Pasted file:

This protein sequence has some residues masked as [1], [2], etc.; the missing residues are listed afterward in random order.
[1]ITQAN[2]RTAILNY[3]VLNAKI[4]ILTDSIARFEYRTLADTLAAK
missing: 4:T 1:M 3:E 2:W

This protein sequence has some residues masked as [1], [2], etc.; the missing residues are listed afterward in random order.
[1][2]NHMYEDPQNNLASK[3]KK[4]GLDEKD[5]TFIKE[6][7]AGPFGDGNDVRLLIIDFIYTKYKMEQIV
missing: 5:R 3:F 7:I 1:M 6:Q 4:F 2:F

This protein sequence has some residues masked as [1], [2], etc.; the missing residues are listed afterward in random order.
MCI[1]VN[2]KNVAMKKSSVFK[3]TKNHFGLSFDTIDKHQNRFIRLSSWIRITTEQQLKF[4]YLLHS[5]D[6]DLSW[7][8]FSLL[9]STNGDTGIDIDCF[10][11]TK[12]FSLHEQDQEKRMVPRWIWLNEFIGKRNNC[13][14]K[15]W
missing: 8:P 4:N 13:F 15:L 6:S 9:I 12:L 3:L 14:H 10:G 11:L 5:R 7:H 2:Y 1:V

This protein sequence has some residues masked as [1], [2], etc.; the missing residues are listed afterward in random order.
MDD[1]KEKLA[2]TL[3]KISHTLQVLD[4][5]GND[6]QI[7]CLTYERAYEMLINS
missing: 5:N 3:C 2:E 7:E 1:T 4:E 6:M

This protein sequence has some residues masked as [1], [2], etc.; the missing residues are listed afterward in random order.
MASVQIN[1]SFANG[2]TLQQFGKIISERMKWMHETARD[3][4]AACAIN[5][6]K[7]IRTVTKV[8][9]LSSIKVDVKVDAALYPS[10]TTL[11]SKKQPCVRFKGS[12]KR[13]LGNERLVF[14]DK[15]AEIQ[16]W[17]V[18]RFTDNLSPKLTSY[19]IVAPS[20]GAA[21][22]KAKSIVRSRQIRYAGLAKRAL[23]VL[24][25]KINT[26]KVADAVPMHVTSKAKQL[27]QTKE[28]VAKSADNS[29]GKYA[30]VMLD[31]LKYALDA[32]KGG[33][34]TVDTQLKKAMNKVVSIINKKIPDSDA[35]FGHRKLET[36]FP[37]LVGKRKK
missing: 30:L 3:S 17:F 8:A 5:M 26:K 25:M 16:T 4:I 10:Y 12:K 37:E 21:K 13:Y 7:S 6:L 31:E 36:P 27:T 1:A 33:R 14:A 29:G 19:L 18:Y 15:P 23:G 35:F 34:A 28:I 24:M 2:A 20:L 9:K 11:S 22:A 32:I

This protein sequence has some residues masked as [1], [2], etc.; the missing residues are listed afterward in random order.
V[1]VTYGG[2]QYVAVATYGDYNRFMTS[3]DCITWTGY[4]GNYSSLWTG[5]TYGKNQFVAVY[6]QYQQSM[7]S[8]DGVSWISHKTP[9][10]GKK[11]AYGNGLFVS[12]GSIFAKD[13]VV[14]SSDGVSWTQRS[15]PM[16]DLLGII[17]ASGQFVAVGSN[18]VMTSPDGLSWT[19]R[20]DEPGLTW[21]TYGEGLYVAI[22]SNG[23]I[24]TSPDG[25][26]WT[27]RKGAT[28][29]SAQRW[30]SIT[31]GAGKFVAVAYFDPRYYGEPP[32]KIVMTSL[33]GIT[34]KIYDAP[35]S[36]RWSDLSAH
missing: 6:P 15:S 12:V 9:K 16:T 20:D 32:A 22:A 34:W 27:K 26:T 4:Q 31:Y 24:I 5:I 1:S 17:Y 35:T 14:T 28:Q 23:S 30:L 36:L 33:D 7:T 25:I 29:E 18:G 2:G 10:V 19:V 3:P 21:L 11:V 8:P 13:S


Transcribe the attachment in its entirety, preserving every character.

This protein sequence has some residues masked as [1], [2], etc.; the missing residues are listed afterward in random order.
[1]ITQAN[2]RTAILNY[3]VLNAKI[4]ILTDSIARFEYRTLADTLAAK
missing: 4:T 1:M 3:E 2:W

This protein sequence has some residues masked as [1], [2], etc.; the missing residues are listed afterward in random order.
[1][2]NHMYEDPQNNLASK[3]KK[4]GLDEKD[5]TFIKE[6][7]AGPFGDGNDVRLLIIDFIYTKYKMEQIV
missing: 5:R 3:F 7:I 1:M 6:Q 4:F 2:F

This protein sequence has some residues masked as [1], [2], etc.; the missing residues are listed afterward in random order.
MCI[1]VN[2]KNVAMKKSSVFK[3]TKNHFGLSFDTIDKHQNRFIRLSSWIRITTEQQLKF[4]YLLHS[5]D[6]DLSW[7][8]FSLL[9]STNGDTGIDIDCF[10][11]TK[12]FSLHEQDQEKRMVPRWIWLNEFIGKRNNC[13][14]K[15]W
missing: 8:P 4:N 13:F 15:L 6:S 9:I 12:L 3:L 14:H 10:G 11:L 5:R 7:H 2:Y 1:V

This protein sequence has some residues masked as [1], [2], etc.; the missing residues are listed afterward in random order.
MDD[1]KEKLA[2]TL[3]KISHTLQVLD[4][5]GND[6]QI[7]CLTYERAYEMLINS
missing: 5:N 3:C 2:E 7:E 1:T 4:E 6:M

This protein sequence has some residues masked as [1], [2], etc.; the missing residues are listed afterward in random order.
MASVQIN[1]SFANG[2]TLQQFGKIISERMKWMHETARD[3][4]AACAIN[5][6]K[7]IRTVTKV[8][9]LSSIKVDVKVDAALYPS[10]TTL[11]SKKQPCVRFKGS[12]KR[13]LGNERLVF[14]DK[15]AEIQ[16]W[17]V[18]RFTDNLSPKLTSY[19]IVAPS[20]GAA[21][22]KAKSIVRSRQIRYAGLAKRAL[23]VL[24][25]KINT[26]KVADAVPMHVTSKAKQL[27]QTKE[28]VAKSADNS[29]GKYA[30]VMLD[31]LKYALDA[32]KGG[33][34]TVDTQLKKAMNKVVSIINKKIPDSDA[35]FGHRKLET[36]FP[37]LVGKRKK
missing: 30:L 3:S 17:F 8:A 5:M 26:K 25:M 16:T 4:I 10:Y 12:K 37:E 21:K 13:Y 7:S 6:L 31:E 36:P 27:T 1:A 33:R 14:A 29:G 19:L 18:Y 15:P 23:G 35:F 34:A 28:I 24:M 2:A 20:L 9:K 11:S 22:A 32:I

This protein sequence has some residues masked as [1], [2], etc.; the missing residues are listed afterward in random order.
V[1]VTYGG[2]QYVAVATYGDYNRFMTS[3]DCITWTGY[4]GNYSSLWTG[5]TYGKNQFVAVY[6]QYQQSM[7]S[8]DGVSWISHKTP[9][10]GKK[11]AYGNGLFVS[12]GSIFAKD[13]VV[14]SSDGVSWTQRS[15]PM[16]DLLGII[17]ASGQFVAVGSN[18]VMTSPDGLSWT[19]R[20]DEPGLTW[21]TYGEGLYVAI[22]SNG[23]I[24]TSPDG[25][26]WT[27]RKGAT[28][29]SAQRW[30]SIT[31]GAGKFVAVAYFDPRYYGEPP[32]KIVMTSL[33]GIT[34]KIYDAP[35]S[36]RWSDLSAH
missing: 6:P 15:S 12:V 9:K 16:T 20:D 32:A 22:A 34:W 27:K 26:T 4:Q 31:Y 24:I 5:I 1:S 17:Y 35:T 14:T 28:Q 23:S 30:L 36:L 33:D 7:T 25:I 29:E 18:G 2:G 10:V 19:V 3:P 21:L 11:V 8:P 13:S